In the midst of a global pandemic, with many countries dealing with a second spike in COVID-19 cases, businesses face a range of challenges. From maintaining revenue to managing a remote or socially-distanced workforce, HR and senior management have been handling unprecedented situations.
But there has been a worrying trend happening at the same time. Against a backdrop of Black Lives Matters, diversity in the workforce was being placed on hold.
In March, research by I4CP found that 27% of organisations had put all or most of their diversity and inclusion initiatives on hold as a result of COVID-19. 12% admitted that D&I was less of a consideration when making workforce changes like reductions and promotions.
Two months later, Glassdoor reported that there had been a 63% increase in discussions of diversity and related topics and 71% of people said they were concerned or dissatisfied with companies’ responses.
As the focus increased, there was a clear discrepancy between organisations’ focus and expectations from job candidates and customers. Data shows very slow progress again diversity targets, especially for big businesses.
There has been no increase in ethnic minority leaders on the boards of FTSE 100 companies. And while in the last year there has been a 3.8% rise in women on these boards, 41% of FTSE 350 companies have not reached 33% female representation and 18 boards within the FTSE 250 only have one female board member.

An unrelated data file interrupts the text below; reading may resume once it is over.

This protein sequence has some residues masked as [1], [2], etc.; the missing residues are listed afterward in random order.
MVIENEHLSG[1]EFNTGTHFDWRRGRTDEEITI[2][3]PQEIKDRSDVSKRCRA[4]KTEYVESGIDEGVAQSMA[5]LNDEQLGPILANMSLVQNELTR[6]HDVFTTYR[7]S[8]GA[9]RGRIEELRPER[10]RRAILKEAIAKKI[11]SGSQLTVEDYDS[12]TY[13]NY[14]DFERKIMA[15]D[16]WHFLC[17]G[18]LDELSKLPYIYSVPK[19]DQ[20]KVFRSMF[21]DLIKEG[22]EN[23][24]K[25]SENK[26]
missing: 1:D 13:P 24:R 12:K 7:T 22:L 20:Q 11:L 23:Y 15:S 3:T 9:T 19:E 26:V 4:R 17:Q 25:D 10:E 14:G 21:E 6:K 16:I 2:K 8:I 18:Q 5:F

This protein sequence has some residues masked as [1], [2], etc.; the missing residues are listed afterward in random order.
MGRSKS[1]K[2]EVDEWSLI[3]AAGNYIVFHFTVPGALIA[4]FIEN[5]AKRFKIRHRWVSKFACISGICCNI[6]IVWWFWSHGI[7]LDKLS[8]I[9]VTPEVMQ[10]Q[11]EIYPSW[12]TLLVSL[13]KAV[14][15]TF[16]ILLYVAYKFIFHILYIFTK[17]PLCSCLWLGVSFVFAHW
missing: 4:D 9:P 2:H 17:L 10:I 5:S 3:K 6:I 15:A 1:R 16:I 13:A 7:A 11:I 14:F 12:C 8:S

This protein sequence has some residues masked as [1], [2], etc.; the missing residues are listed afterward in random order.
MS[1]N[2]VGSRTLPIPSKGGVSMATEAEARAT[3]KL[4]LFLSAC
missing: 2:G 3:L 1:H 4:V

And it’s not big businesses that need to address D&I. At the start of October 2020, Glassdoor announced that it would be adding diversity and inclusion rankings into its measures. This is likely to raise the profile of diversity even more and make organisations successes and failures very public.
With 72% of job seekers saying they would check diversity figures when considering an employer and investors like L&G insisting on board diversity, companies clearly need to be doing more.
With so much focus on D&I, how do businesses think they are doing?
Our qualitative research on 25 organisations from a range of industries found that in-house recruiters had serious doubts about the effectiveness of current D&I strategy and initiatives. Whilst 92% of respondents said D&I “is a key area of focus” for them, only 16% rate their efforts as deserving eight or more out of 10. In contrast, 40% rated their efforts at three out of 10 or lower.
Recognising that improvements need to be made is one thing; implementing them is another. Whilst over 90% of the 25 organisations we spoke to recognised that D&I is a key business priority moving forward, a worryingly low number of respondents were able to then go on and evidence actual positive steps in this area.
But encouragingly this seems to be something that businesses are recognising, with companies now investing in dedicated resource to manage D&I – key at a time when HR teams find themselves increasingly stretched.
Back in 2018, our research found that only 20% of the organisations had an executive or team in place dedicated to D&I. This is on the rise. Data from Glassdoor shows a 106% increase in D&I roles in the UK and a 30% increase in the US.
Further data from LinkedIn showed a 71% increase worldwide in all D&I roles over the last five years, with job adverts for Chief Diversity Officers up 68% and Head of Diversity roles up 107%.
This focus perhaps recognises the positive impact of improving diversity and inclusion and the many benefits it brings to businesses.
Now is the time for organisations to maintain and increase their focus on diversity in recruiting and beyond. And if you're looking for a diverse talent pool or want insights into the marketplace to guide your strategy, we can help.
Want to know more about the latest D&I trends and how businesses can meet their objectives?
Our guide contains in-depth information about diversity and inclusion in 2020, including the latest trends, challenges for businesses and advice on how to implement a successful D&I strategy and reap the rewards of a diverse and inclusive workplace.